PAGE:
The little one in your belly isn’t quite so little anymore. With the lack of space, you’ll find he isn’t doing as many somersaults as before. Still, he continues to kick, elbow or move his head to show he’s still there. Feel free to poke gently back to say “hello, I’m here too.” The subcutaneous peach fuzz that was covering his skin, the lanugo, has come off while the waxy vernix begins to pull away and floats off into the amniotic fluid. Patience, he’s getting ready to meet you soon!
With a couple more weeks to go, you’re feeling both excited and apprehensive. Who wouldn’t be?!
Still, try to stay as relaxed as you can so you can give birth in optimal conditions. Keep doing your regular relaxation and breathing exercises. If you feel a wave of contractions, look calmly at your watch, lie down and relax, breathing deeply and regularly. The contractions will subside. When they come back, look at your watch again. If they are spaced more than 20 minutes apart, you’re not going into labour for now (in general, if the contractions are spaced 5 to 10 minutes apart, or if your water breaks, then it's time to go to the hospital). Can you believe how close you are to becoming a mum? Or, if this isn’t your first, to having another little one?! Delicious. Just take it easy, everything will be just fine. Trust us, we know these things.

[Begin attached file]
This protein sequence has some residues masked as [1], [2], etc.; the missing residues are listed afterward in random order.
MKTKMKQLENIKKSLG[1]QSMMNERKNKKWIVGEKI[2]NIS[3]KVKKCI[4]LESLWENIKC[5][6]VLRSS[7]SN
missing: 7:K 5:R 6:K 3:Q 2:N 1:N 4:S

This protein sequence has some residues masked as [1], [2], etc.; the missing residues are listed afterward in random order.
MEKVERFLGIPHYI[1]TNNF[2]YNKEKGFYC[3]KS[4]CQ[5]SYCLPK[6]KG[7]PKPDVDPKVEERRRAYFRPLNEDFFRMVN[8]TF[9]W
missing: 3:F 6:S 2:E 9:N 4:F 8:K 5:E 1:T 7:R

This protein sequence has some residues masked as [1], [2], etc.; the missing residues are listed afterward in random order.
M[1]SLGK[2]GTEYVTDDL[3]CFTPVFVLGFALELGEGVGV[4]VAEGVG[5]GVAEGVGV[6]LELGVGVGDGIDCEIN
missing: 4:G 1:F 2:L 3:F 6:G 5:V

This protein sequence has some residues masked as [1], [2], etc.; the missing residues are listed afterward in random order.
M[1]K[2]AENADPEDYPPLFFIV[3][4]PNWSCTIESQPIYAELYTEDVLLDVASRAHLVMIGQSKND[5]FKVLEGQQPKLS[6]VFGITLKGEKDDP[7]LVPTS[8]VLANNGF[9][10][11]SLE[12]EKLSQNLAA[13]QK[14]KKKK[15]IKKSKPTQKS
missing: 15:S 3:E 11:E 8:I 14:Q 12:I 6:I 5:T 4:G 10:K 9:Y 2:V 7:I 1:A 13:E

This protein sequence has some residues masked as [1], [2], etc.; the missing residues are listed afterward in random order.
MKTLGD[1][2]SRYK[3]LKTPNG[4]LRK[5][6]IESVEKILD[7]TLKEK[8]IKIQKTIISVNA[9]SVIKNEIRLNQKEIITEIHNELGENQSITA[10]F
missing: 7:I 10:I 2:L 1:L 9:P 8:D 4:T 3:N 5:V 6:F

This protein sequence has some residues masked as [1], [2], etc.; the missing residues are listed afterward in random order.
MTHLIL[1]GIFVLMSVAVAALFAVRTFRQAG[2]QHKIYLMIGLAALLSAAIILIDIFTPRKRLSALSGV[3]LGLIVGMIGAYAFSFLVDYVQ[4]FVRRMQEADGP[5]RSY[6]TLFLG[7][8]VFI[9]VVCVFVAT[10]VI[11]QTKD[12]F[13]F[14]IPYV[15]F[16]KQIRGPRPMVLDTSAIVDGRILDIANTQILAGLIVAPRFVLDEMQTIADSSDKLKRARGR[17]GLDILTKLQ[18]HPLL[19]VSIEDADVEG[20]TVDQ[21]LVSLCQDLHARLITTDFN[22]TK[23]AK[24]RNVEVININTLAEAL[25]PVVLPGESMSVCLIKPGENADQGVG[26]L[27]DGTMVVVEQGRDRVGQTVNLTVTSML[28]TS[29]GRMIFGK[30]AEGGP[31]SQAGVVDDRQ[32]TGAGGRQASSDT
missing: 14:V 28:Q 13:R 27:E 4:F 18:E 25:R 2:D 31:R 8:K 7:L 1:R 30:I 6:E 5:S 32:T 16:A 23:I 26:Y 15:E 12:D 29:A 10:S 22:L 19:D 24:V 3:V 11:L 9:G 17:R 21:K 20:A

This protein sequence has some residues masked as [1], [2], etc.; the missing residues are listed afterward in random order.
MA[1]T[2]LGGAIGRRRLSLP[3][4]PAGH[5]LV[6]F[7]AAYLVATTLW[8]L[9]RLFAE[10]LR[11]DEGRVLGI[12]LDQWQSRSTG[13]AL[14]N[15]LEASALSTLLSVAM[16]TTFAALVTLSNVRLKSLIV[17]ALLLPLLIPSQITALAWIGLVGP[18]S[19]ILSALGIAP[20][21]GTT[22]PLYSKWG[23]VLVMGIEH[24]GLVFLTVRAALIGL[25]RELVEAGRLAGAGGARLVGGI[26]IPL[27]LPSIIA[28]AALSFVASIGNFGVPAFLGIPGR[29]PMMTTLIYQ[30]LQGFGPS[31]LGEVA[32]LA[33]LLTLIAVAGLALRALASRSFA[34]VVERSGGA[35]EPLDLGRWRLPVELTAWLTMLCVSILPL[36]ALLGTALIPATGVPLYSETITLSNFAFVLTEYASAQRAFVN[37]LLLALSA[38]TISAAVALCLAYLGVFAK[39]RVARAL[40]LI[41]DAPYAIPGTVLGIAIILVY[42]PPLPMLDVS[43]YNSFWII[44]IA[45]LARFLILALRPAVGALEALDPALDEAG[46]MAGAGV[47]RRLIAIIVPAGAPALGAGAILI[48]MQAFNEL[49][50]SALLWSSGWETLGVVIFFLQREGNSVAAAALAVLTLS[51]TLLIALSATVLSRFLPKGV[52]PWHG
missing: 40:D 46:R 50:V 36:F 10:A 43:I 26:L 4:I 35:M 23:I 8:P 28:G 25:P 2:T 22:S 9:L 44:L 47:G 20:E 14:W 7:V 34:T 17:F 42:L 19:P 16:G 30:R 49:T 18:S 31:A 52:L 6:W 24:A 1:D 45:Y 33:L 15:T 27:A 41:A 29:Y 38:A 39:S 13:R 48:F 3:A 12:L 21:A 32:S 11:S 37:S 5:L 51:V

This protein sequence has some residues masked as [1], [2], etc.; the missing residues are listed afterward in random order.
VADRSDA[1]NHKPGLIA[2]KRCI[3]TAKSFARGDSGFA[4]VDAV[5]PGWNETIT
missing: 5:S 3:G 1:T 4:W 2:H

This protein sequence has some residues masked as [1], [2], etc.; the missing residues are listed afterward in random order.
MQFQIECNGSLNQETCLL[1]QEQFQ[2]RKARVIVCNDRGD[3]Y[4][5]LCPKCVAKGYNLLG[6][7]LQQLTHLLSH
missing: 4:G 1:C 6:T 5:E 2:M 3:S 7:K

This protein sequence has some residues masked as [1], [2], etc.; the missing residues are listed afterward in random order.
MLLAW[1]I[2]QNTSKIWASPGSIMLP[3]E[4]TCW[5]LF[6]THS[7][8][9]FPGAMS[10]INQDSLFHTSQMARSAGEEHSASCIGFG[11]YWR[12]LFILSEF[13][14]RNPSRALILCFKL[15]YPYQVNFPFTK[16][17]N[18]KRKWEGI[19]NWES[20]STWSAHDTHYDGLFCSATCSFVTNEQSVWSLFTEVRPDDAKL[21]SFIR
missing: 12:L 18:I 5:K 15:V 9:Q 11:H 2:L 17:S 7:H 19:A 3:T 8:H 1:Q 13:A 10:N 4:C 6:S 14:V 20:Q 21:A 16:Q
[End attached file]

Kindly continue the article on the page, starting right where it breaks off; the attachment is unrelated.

One of the most asked questions is whether you can drink coffee and tea or enjoy the occasional glass of wine when pregnant or breastfeeding. Some increased side effects are associated with high caffeine intake according to recent studies. Those results have led to moderate caffeine consumption by pregnant women and nursing mothers being okay’d: below 300 mg per day. Considering that we all metabolise caffeine differently, most experts recommend limiting it to about 2 cups of coffee or tea per day. As for alcohol, a glass once in a while when pregnant seems to be all right – but only once in a while! (PLEASE MAKE SURE WITH YOUR REGULATORY TEAM YOU CAN TALK ABOUT ALCOHOL) And it is recommended that breastfeeding mothers avoid it as it can affect milk production and change its flavour, which may reduce the volume of feedings.
Have you been feeling a bit ambiguous about having your partner in the room during the baby’s birth? If you are unsure, then perhaps you can clear up a few things in your own mind before deciding how you want to play it. Do you feel more secure when your partner is nearby? Or would you have the feeling that you would have to pull yourself together? Perhaps it would be more relaxing to have a good friend at your side, one who is already a mother herself. Don’t forget the “other” perspective though: would your partner be able to endure being only being a spectator? Talk openly to your partner about expectations and fears. Then make a joint decision. Try not to put either yourself or your partner under pressure. This is meant to be joyful.
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